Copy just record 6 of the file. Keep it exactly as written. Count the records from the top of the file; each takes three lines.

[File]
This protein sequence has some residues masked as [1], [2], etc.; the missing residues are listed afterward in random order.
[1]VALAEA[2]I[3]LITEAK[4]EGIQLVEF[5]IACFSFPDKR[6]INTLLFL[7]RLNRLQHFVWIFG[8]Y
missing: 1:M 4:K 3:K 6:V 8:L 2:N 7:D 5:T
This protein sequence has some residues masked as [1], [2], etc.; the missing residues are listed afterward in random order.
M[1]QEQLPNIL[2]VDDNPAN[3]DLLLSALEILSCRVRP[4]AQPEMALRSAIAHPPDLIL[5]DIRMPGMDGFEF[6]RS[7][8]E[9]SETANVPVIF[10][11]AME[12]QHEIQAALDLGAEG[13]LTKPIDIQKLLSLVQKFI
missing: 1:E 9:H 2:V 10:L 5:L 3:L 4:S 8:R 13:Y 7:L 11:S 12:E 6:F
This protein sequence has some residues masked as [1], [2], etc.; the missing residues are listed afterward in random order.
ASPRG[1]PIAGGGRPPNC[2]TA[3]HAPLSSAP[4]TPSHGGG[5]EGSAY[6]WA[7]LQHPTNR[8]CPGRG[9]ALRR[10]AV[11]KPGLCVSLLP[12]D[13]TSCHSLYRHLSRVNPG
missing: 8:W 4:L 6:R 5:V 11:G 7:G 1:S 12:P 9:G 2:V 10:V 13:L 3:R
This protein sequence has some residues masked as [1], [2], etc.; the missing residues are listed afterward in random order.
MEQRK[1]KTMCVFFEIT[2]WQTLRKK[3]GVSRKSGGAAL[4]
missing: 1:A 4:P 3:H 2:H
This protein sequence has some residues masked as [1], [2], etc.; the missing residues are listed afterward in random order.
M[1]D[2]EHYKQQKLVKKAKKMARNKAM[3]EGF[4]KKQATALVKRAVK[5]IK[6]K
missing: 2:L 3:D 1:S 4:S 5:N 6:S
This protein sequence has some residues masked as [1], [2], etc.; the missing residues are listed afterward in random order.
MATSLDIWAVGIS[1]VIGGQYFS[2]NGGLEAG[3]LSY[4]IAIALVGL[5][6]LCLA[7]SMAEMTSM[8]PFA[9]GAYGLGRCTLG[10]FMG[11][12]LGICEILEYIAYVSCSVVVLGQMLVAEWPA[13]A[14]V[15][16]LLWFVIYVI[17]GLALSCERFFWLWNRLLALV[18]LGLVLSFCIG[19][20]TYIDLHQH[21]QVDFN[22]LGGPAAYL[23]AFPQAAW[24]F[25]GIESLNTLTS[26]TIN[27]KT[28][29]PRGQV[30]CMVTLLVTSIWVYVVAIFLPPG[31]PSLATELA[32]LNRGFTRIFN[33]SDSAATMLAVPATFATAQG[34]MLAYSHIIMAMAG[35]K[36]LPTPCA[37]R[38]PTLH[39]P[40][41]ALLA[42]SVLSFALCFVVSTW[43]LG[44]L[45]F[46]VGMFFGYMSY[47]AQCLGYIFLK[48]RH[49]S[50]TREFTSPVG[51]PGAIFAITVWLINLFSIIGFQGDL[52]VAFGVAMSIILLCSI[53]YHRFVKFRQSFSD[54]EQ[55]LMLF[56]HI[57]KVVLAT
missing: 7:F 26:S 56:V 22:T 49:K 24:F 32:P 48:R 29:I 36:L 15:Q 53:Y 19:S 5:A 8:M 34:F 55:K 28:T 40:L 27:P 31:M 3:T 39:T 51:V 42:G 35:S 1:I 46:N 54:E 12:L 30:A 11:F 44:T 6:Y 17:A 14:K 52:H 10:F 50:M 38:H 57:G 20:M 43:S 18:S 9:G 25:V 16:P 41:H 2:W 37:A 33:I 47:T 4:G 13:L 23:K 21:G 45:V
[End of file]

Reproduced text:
This protein sequence has some residues masked as [1], [2], etc.; the missing residues are listed afterward in random order.
MATSLDIWAVGIS[1]VIGGQYFS[2]NGGLEAG[3]LSY[4]IAIALVGL[5][6]LCLA[7]SMAEMTSM[8]PFA[9]GAYGLGRCTLG[10]FMG[11][12]LGICEILEYIAYVSCSVVVLGQMLVAEWPA[13]A[14]V[15][16]LLWFVIYVI[17]GLALSCERFFWLWNRLLALV[18]LGLVLSFCIG[19][20]TYIDLHQH[21]QVDFN[22]LGGPAAYL[23]AFPQAAW[24]F[25]GIESLNTLTS[26]TIN[27]KT[28][29]PRGQV[30]CMVTLLVTSIWVYVVAIFLPPG[31]PSLATELA[32]LNRGFTRIFN[33]SDSAATMLAVPATFATAQG[34]MLAYSHIIMAMAG[35]K[36]LPTPCA[37]R[38]PTLH[39]P[40][41]ALLA[42]SVLSFALCFVVSTW[43]LG[44]L[45]F[46]VGMFFGYMSY[47]AQCLGYIFLK[48]RH[49]S[50]TREFTSPVG[51]PGAIFAITVWLINLFSIIGFQGDL[52]VAFGVAMSIILLCSI[53]YHRFVKFRQSFSD[54]EQ[55]LMLF[56]HI[57]KVVLAT
missing: 7:F 26:S 56:V 22:T 49:K 24:F 32:P 48:R 29:I 36:L 15:Q 53:Y 19:S 5:A 8:M 34:F 55:K 28:T 40:L 27:P 31:M 3:T 39:T 51:V 42:G 35:S 1:I 46:N 54:E 12:L 30:A 11:F 44:T 6:Y 17:A 14:K 52:H 10:F 50:M 38:H 57:G 20:M 43:S 18:S 9:G 25:V 16:P 41:H 2:W 37:A 33:I 47:T 4:G 13:L 23:K 21:G 45:V